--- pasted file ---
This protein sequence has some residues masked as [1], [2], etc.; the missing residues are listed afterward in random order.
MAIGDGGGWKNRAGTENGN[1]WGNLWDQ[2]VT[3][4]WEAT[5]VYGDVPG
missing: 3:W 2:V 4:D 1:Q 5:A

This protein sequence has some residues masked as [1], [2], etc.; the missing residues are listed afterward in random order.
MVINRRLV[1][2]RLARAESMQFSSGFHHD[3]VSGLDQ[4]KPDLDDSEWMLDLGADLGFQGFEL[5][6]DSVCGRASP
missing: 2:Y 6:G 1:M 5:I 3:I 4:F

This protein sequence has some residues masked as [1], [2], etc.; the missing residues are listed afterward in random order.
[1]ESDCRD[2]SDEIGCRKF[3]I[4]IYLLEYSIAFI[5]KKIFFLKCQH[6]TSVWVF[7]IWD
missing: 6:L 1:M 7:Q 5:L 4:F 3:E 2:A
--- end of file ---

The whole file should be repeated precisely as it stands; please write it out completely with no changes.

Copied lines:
This protein sequence has some residues masked as [1], [2], etc.; the missing residues are listed afterward in random order.
MAIGDGGGWKNRAGTENGN[1]WGNLWDQ[2]VT[3][4]WEAT[5]VYGDVPG
missing: 3:W 2:V 4:D 1:Q 5:A

This protein sequence has some residues masked as [1], [2], etc.; the missing residues are listed afterward in random order.
MVINRRLV[1][2]RLARAESMQFSSGFHHD[3]VSGLDQ[4]KPDLDDSEWMLDLGADLGFQGFEL[5][6]DSVCGRASP
missing: 2:Y 6:G 1:M 5:I 3:I 4:F

This protein sequence has some residues masked as [1], [2], etc.; the missing residues are listed afterward in random order.
[1]ESDCRD[2]SDEIGCRKF[3]I[4]IYLLEYSIAFI[5]KKIFFLKCQH[6]TSVWVF[7]IWD
missing: 6:L 1:M 7:Q 5:L 4:F 3:E 2:A